Migrants in Tijuana still are hoping to enter US
Life in Tijuana’s largest migrant shelter has begun to take on the familiar rhythms and sounds of a Central American neighborhood: Early in the morning, adults rise and get ready to go to work. Children dress for school. Mothers gather huge bundles of dirty clothes for the day’s wash. Vendors hawk coffee.
“We are getting used to this life,” said Norma Pérez, 40, who left Honduras in a migrant caravan bound for the United States about two months ago with her 5-year-old son.
For weeks, they walked from Central America up to the Mexican border with the United States, fleeing poverty and violence. All along the way, President Donald Trump described the migrants as a danger, as invaders trying to crash their way into the United States. But they didn’t stop their trek north.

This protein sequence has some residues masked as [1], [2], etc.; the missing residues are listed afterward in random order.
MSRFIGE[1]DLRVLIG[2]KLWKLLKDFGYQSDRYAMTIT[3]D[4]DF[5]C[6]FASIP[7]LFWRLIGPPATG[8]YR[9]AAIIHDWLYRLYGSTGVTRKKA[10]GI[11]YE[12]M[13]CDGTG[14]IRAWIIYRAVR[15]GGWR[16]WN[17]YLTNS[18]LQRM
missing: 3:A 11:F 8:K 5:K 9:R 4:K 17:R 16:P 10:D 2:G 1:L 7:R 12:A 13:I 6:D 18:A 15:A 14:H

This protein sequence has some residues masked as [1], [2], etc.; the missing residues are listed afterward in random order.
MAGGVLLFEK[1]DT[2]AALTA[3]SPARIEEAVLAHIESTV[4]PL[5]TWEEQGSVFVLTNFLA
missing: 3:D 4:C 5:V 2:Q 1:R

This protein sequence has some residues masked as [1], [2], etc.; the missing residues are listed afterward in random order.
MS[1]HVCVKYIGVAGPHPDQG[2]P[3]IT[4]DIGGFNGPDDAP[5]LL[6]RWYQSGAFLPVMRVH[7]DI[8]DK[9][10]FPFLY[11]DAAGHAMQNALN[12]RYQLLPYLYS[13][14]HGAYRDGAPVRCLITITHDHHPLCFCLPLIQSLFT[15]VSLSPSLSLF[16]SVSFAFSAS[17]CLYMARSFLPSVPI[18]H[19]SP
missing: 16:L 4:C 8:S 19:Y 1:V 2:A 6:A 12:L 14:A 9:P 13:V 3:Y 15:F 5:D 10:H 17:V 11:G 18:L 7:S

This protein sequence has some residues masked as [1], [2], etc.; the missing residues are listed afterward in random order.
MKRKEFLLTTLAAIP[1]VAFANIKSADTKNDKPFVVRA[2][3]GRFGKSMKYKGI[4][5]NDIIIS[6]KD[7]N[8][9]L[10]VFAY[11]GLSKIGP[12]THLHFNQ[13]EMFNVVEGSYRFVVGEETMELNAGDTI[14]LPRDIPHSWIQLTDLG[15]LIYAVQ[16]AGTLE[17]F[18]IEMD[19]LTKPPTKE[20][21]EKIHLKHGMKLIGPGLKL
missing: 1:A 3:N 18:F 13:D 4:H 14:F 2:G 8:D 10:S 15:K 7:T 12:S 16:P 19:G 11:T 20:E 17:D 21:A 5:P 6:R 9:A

When they arrived at the border, Tijuana was not ready for them. The conditions were deplorable, and the migrants were surprised they would not be able to apply for asylum right away. Twice, groups of migrants approached the border fence and were repelled by Border Patrol agents using tear gas and pepper spray.
But now, life for many of the new arrivals has settled down.
Mexico’s new president, Andrés Manuel López Obrador, has begun to make good on promises to create alternatives to immigration, and he has rolled out a plan to increase wages along the U.S.-Mexico border.
And the migrants themselves have begun to create a sense of community in the shelters here, like the city’s largest, known as El Barretal. They said they have no intention of turning back.
Trump “should personally go to Honduras so he can see with his own eyes that we simply can’t go back, that there are no jobs, no companies, nothing,” Pérez said.